The Parent Geeks found Bellum Fabulis an easy game to learn and engaging to play. They, too, saw the game to be a bit longer than they anticipated, but that didn’t stop them from enjoying it. According to one Parent Geek, “I liked the game. It has an old-school feel and seems to have watered down all the other game mechanics I see in other combat and war games down to essentials. I liked that as it let me enjoy the game and the feeling of taking on my opponent versus trying to keep track of many things.” Another Parent Geek said, “A fun game, and I wasn’t too sure how I would like it as I don’t care for combat games. This one took me a bit to get into, but once I did, I liked it. It took longer than I think it should, but I wouldn’t want to rush the game, either.” When the Heroes took to the field, the Parent Geeks cheered them on enthusiastically, giving the game their full endorsement.
The Gamer Geeks found Bellum Fabulis to be a simple approach to combat games that worked but was also tedious in its execution and monotonous in its gameplay. According to one Gamer Geek, “This is a great example of a combat game you would want to play with someone just starting to play these games. The mechanics are simple, the decisions are not easy but obvious, and the objectives are always clear. Not a lot to be confused about or to think about. I wanted it to be more, but I know of several other games off the top of my head that do a better job with less time at the table.” Another Gamer Geek said, “A great introduction to a combat and war game. Not for me, as I want more emphasis on strategic and tactical gameplay, not just moving pieces around and buying them faster than my opponent. Although, now that I say it out loud, that is an awful lot like Axis and Allies. I don’t know. I think the game is alright.” When the last of the warriors retired, the Gamer Geeks took a vote and had mixed feelings about how well it did at their elitist table, resulting in a mixed endorsement.
Admittedly, this game has a weird title. Everyone I put it in front of said as much, as they believed “fabulis” was a spelling error of “fabulous.” Only after I told them the game’s title was Latin for “war stories” did they agree that the game’s title was on point. Although, everyone still agreed the game’s title was a little tricky to work around.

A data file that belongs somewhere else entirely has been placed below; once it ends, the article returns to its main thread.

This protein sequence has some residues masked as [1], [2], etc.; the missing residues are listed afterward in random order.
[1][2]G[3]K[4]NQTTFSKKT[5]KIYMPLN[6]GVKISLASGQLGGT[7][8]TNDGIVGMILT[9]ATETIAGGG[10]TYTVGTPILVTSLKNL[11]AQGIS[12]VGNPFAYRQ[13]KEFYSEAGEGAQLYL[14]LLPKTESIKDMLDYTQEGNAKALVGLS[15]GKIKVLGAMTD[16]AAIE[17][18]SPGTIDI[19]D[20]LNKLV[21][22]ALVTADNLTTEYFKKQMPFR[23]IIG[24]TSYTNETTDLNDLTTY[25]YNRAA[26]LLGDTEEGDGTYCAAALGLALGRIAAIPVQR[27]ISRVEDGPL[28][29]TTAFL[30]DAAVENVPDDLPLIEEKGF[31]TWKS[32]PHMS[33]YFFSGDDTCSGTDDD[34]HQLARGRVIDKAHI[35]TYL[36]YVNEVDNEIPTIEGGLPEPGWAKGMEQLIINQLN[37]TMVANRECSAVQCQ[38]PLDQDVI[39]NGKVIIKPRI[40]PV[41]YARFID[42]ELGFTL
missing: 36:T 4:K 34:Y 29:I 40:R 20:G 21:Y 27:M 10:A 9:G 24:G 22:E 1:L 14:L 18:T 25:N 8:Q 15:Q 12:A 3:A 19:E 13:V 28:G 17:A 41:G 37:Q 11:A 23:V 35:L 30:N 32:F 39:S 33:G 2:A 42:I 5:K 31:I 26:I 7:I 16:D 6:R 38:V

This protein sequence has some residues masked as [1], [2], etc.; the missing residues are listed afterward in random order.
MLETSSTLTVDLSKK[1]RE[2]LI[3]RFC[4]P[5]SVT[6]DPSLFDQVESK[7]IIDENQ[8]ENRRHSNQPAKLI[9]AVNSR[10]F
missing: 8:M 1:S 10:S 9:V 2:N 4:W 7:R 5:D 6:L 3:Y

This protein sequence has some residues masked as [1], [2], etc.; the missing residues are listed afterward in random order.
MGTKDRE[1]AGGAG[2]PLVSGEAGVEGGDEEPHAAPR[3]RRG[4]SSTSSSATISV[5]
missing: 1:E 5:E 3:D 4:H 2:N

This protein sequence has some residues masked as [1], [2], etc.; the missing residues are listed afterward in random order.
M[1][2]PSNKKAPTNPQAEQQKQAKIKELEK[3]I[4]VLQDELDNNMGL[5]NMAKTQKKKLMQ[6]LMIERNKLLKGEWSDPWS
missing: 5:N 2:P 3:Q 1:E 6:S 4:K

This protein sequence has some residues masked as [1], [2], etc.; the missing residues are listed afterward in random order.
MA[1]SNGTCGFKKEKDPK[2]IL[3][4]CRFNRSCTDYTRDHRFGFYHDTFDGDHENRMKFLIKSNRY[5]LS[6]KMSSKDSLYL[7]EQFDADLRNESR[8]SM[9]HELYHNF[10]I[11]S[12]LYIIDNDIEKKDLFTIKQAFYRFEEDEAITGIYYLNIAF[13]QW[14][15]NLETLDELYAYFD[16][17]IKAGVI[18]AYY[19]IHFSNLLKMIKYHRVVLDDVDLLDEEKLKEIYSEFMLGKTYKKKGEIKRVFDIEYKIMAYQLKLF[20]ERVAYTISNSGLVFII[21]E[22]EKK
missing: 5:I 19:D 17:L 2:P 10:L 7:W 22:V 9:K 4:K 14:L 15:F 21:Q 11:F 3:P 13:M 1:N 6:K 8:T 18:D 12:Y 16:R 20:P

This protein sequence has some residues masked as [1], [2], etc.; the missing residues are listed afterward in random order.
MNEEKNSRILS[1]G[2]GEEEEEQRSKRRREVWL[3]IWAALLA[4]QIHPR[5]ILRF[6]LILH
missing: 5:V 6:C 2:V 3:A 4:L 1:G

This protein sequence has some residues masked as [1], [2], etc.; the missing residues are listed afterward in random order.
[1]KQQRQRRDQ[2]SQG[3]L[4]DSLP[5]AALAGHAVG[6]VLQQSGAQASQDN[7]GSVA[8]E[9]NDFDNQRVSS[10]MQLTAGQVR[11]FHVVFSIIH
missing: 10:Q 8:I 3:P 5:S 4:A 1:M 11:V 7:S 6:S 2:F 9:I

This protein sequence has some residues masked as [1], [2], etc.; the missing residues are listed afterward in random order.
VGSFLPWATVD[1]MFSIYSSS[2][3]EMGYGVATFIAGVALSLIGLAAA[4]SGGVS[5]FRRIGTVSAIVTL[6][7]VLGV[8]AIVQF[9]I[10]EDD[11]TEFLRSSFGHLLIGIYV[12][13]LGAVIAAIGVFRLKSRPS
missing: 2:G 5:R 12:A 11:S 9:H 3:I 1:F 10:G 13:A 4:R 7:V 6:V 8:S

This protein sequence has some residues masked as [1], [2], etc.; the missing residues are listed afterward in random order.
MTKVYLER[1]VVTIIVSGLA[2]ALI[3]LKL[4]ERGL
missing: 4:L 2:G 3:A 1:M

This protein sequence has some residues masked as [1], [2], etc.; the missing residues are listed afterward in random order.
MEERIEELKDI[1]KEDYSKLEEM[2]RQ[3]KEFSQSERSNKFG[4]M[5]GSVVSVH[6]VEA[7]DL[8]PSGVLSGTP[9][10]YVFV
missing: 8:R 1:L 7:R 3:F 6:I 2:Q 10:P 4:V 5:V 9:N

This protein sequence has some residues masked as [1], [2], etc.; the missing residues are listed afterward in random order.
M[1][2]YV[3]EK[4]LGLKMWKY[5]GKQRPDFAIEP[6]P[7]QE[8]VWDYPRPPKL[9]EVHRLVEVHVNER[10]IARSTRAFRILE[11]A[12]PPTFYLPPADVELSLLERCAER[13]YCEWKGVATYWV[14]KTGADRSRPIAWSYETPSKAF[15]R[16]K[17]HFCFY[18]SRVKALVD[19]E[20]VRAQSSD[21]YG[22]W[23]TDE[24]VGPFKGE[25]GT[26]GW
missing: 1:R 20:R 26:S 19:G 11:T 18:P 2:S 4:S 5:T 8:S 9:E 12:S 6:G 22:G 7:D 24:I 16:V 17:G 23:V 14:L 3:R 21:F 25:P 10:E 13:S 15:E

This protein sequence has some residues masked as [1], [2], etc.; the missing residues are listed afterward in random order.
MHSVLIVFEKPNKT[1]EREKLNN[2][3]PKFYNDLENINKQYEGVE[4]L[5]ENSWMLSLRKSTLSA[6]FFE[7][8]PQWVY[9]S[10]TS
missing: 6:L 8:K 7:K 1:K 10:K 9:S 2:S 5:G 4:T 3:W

That said, let’s talk about the game. Oh, boy, was it fun. And by “fun,” I mean old-school goodness that took me back to my earlier days of playing board games at my parent’s dining room table. As noted by the Gamer Geeks, Bellum Fabulis has a simple approach to movement and combat. It’s not elegant, mind you, but a very approachable way to move strategically and attack tactically. This made it very easy to teach and to play, with the most significant drawback being the game’s length. Which, again, can be adjusted accordingly at the start of the game.
The mixed endorsements do not surprise me. Combat games and warfare games tend to polarize the player base. These games have a level of competitiveness and aggressiveness that repel some folks and draw in others. Bellum Fabulis, however, approaches the combat like Chess or Checkers, which makes the “attacking” aspect simply a matter of moving into an opponent’s Pawn rather than rolling dice. It’s a fast and effective way of getting the result the player wants and moving on. Besides the pain of removing the Pawn, the ease with which you can add them back makes each setback from a lost unit on the field feel more like an exercise in resource management rather than making recruitment numbers.
Which all results in a game that always felt like the games of my youth. This appealed to some and didn’t satisfy others. The game itself is very playable and enjoyable, but like all games, it depends on the player at the table to succeed. Try this fun game of clashing steel, building walls, and toppling castles when the opportunity persists to see if Bellum Fabulis is “fabulous” on your family gaming table.
This game was given to Father Geek as a review copy. Father Geek was not paid, bribed, wined, dined, or threatened in vain hopes of influencing this review. Such is the statuesque and legendary integrity of Father Geek.